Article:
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Protecting Whistleblowers

Persons reporting corruption will benefit from a tailored protection, regardless of the field of their company activity.

Country: France

Status: complete

Themes: Whistleblower/civil society space protection

Last updated: October 2019

Classification:

Concrete: Somewhat Concrete | New: New | Ambitious: Ambitious

  • 2 Notes:

    Chapter 2 of Sapin II enshrines protection for whistle-blowers, which are defined as “any individual who reveals or reports, disinterestedly and in good faith, a crime or offence; a serious and manifest breach of an international commitment duly ratified or approved by France, of an unilateral act of an international organisation adopted on the basis of such commitment, or a serious breach of a law or regulation; or a serious threat or harm to the public interest, of which he/she has had personal knowledge.” Facts, information or documents, whatever their form or support, covered by professional secrecy (lawyer or doctor) and national defence secrecy are excluded from the scheme. To benefit from a protection, the law provides that a whistle-blower must first make its reports to a direct or indirect supervisor or a person appointed for this purpose and if not followed by any action, to the judicial or administrative authority, or the representative of a professional order. As a last resort, the report may be made public/reported to the press. The report may also be addressed to the defender of rights (“Défenseur des droits”) that will help direct it to the relevant authority in charge of collecting reports. Internal reporting procedures have to be implemented when certain thresholds are met, including where a company has of more than 50 employees. By adopting a single law, France has finally joined the pioneer countries by providing the means to effectively fight corruption and protect those who have the courage to denounce it.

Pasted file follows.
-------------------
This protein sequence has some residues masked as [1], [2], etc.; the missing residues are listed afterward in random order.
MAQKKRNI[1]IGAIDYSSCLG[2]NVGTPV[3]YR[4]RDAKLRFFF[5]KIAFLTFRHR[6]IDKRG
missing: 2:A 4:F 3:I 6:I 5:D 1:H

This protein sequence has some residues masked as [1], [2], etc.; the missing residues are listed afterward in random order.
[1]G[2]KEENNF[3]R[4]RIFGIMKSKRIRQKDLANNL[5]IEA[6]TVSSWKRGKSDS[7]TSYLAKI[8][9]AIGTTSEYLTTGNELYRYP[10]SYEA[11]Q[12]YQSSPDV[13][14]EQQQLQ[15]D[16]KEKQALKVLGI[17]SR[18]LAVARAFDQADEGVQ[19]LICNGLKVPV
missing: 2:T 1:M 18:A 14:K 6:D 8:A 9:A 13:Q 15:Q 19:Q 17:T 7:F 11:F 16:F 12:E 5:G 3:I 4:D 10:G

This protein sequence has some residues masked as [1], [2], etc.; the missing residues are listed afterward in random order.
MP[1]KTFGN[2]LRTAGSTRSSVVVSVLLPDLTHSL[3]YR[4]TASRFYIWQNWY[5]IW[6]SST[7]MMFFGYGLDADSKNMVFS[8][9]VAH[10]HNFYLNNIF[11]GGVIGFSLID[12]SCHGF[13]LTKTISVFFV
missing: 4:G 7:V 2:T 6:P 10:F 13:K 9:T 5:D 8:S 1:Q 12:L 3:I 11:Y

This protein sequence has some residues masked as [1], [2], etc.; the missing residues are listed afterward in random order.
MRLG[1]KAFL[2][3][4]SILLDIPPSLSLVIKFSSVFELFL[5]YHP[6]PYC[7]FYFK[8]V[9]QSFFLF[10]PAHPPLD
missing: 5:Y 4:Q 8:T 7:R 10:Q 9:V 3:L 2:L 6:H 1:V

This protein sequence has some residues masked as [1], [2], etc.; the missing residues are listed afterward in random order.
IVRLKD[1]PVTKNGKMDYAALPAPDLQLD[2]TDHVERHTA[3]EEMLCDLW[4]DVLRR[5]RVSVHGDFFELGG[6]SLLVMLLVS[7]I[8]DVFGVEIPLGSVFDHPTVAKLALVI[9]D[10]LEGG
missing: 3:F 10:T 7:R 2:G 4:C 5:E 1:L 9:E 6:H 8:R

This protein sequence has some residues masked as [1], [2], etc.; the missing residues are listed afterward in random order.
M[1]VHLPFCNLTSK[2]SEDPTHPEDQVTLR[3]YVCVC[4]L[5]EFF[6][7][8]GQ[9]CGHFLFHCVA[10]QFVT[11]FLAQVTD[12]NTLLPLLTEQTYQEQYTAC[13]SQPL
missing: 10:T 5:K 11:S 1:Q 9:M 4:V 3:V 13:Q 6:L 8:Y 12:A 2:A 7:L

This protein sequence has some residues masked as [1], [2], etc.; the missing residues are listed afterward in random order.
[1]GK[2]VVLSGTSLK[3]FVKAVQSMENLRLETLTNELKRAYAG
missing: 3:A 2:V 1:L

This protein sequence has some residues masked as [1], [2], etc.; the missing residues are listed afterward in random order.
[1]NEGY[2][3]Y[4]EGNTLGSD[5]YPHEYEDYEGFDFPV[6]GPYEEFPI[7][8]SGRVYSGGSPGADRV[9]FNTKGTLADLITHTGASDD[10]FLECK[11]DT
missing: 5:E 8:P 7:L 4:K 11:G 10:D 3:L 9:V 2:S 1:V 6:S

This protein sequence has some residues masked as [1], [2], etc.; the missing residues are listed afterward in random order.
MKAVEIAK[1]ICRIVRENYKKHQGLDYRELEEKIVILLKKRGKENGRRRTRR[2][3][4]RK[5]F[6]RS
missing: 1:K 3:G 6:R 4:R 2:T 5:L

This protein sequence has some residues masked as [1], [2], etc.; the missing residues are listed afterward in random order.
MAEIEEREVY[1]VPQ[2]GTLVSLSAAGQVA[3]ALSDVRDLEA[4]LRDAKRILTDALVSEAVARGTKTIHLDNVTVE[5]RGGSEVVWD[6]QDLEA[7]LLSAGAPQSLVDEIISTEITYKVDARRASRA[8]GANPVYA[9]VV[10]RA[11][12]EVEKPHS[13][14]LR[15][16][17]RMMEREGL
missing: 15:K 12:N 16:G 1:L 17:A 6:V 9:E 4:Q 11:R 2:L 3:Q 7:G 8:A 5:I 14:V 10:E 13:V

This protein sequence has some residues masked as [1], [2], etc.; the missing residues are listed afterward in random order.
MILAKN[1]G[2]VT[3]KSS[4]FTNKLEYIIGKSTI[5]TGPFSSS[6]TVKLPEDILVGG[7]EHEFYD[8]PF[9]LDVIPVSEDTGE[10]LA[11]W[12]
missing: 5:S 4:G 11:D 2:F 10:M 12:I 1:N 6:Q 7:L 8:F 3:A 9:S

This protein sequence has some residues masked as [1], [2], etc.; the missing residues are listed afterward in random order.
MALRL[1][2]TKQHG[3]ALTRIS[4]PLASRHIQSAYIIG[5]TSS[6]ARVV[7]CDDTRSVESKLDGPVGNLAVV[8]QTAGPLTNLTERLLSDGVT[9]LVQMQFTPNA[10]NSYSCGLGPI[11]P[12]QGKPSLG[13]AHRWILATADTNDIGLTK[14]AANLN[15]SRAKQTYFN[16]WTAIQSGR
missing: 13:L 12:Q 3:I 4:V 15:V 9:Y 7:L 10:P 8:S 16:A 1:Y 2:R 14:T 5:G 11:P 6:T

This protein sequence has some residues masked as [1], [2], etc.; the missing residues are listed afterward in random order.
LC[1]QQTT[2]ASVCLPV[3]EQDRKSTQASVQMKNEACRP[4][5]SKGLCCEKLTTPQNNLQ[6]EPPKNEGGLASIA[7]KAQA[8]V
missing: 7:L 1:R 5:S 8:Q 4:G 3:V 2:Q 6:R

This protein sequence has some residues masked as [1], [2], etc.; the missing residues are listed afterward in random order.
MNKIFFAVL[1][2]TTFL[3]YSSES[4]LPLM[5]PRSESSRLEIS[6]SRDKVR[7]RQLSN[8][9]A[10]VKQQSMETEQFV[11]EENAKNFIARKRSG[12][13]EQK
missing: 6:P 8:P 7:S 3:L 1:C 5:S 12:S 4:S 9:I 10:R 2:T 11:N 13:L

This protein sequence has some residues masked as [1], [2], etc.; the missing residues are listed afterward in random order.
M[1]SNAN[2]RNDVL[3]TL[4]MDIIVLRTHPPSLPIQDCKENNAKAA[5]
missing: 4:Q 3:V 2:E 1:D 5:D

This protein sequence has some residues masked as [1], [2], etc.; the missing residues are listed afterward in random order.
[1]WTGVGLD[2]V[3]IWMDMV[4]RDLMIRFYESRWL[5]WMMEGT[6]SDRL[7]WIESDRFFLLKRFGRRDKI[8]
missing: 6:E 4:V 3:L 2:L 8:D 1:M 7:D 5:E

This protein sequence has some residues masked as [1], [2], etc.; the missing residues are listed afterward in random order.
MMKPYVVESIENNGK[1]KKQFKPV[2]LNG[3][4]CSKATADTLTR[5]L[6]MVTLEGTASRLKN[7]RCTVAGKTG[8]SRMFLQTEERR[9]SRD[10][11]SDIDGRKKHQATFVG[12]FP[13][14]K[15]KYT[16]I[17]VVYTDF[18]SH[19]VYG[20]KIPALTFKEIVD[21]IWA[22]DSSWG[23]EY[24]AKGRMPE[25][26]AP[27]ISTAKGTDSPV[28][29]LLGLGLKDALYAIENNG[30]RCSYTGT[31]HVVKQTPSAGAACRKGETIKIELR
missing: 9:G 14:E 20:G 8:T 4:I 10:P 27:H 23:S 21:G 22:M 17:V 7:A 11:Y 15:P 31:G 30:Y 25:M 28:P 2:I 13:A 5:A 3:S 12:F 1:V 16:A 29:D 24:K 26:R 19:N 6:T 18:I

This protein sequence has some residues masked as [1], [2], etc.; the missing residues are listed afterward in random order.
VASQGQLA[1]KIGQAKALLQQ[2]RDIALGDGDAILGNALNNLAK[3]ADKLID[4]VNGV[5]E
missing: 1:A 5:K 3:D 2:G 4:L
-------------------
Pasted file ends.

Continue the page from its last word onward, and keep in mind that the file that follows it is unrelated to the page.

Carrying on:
France's Commitments
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